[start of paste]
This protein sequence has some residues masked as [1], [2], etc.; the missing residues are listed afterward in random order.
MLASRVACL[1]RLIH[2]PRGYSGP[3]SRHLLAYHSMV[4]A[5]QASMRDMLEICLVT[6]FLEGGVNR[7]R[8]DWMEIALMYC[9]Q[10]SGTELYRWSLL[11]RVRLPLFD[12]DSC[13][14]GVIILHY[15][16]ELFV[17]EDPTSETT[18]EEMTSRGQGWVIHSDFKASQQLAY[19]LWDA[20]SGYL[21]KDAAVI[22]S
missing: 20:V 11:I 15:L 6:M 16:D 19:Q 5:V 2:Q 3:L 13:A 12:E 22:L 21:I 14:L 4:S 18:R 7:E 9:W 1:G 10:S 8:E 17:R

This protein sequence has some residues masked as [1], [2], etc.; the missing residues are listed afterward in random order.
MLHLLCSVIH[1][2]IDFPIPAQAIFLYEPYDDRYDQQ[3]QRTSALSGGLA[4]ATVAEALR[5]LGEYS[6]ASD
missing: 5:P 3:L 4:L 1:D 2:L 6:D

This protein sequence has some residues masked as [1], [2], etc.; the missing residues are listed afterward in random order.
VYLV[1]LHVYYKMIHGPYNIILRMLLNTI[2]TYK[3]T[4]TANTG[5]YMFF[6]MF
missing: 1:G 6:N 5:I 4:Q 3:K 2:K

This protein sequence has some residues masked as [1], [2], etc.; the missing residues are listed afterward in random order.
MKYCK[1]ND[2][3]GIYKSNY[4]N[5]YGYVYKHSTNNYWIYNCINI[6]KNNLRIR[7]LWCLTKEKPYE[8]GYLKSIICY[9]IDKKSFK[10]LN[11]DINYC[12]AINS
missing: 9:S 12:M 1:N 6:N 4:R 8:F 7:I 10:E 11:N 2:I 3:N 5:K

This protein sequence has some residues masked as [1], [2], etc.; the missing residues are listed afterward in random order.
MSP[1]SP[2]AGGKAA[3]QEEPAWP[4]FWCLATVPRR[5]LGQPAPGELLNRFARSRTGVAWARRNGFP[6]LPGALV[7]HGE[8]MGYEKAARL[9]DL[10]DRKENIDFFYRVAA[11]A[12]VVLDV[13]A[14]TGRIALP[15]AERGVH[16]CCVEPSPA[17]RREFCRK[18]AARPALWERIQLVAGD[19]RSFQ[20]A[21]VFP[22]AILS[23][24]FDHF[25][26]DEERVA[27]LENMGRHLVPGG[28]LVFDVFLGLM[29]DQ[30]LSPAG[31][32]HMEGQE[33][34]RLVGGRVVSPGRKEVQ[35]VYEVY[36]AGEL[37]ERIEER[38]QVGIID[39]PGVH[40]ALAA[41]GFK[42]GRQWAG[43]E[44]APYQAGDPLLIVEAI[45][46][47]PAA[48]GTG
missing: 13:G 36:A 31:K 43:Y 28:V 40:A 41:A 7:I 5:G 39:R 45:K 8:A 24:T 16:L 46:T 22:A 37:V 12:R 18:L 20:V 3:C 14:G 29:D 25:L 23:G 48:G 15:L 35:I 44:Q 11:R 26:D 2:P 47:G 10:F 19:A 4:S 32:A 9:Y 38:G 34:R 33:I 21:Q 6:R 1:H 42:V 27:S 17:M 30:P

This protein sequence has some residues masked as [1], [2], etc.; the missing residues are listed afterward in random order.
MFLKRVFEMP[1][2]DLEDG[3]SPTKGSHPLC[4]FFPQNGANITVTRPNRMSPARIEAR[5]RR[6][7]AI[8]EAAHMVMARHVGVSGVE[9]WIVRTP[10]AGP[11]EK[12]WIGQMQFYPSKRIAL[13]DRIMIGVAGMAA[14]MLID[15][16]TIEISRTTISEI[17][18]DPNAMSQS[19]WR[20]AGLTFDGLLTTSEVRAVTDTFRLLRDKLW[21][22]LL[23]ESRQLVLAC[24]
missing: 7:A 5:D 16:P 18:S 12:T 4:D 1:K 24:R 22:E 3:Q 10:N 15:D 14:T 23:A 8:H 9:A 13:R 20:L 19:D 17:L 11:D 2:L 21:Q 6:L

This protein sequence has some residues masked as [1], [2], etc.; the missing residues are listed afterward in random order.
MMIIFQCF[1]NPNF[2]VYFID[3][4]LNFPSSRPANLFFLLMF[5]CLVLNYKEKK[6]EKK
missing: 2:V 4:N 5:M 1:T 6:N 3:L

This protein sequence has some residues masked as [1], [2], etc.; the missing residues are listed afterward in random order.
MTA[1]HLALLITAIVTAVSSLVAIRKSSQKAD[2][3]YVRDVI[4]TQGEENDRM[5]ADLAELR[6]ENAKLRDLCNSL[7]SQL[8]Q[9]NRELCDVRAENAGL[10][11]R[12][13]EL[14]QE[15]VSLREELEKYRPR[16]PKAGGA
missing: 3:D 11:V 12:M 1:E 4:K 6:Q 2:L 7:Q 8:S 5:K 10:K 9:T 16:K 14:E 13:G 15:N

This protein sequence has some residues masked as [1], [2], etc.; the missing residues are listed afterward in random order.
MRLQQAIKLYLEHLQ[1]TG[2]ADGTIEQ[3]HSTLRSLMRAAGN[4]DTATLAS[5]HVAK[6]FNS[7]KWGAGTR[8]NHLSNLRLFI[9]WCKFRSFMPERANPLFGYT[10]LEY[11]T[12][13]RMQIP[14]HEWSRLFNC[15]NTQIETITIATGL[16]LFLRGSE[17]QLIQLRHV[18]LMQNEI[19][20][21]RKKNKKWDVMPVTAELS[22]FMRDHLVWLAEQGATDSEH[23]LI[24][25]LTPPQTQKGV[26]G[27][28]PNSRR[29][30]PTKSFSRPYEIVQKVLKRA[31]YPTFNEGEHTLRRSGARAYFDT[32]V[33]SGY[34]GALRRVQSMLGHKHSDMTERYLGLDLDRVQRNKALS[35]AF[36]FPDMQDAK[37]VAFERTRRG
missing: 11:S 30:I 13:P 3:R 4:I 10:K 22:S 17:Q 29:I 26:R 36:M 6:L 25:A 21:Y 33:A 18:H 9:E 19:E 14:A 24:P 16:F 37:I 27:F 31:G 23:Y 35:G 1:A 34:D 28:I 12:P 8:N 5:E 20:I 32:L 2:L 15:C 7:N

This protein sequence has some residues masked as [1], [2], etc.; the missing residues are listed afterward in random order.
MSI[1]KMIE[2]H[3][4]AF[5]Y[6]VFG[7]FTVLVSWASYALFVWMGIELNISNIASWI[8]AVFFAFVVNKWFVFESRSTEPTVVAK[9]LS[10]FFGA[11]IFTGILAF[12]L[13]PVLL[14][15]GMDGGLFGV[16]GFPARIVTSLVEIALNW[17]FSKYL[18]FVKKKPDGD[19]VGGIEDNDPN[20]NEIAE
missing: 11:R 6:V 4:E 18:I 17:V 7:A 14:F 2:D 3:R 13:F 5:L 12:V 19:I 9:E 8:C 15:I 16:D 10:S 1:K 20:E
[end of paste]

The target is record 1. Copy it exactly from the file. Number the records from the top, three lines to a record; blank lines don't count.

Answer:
This protein sequence has some residues masked as [1], [2], etc.; the missing residues are listed afterward in random order.
MLASRVACL[1]RLIH[2]PRGYSGP[3]SRHLLAYHSMV[4]A[5]QASMRDMLEICLVT[6]FLEGGVNR[7]R[8]DWMEIALMYC[9]Q[10]SGTELYRWSLL[11]RVRLPLFD[12]DSC[13][14]GVIILHY[15][16]ELFV[17]EDPTSETT[18]EEMTSRGQGWVIHSDFKASQQLAY[19]LWDA[20]SGYL[21]KDAAVI[22]S
missing: 20:V 11:I 15:L 6:M 16:D 19:Q 5:V 2:Q 3:L 13:A 12:E 22:L 21:I 14:L 4:S 18:R 7:E 9:W 1:G 10:S 8:E 17:R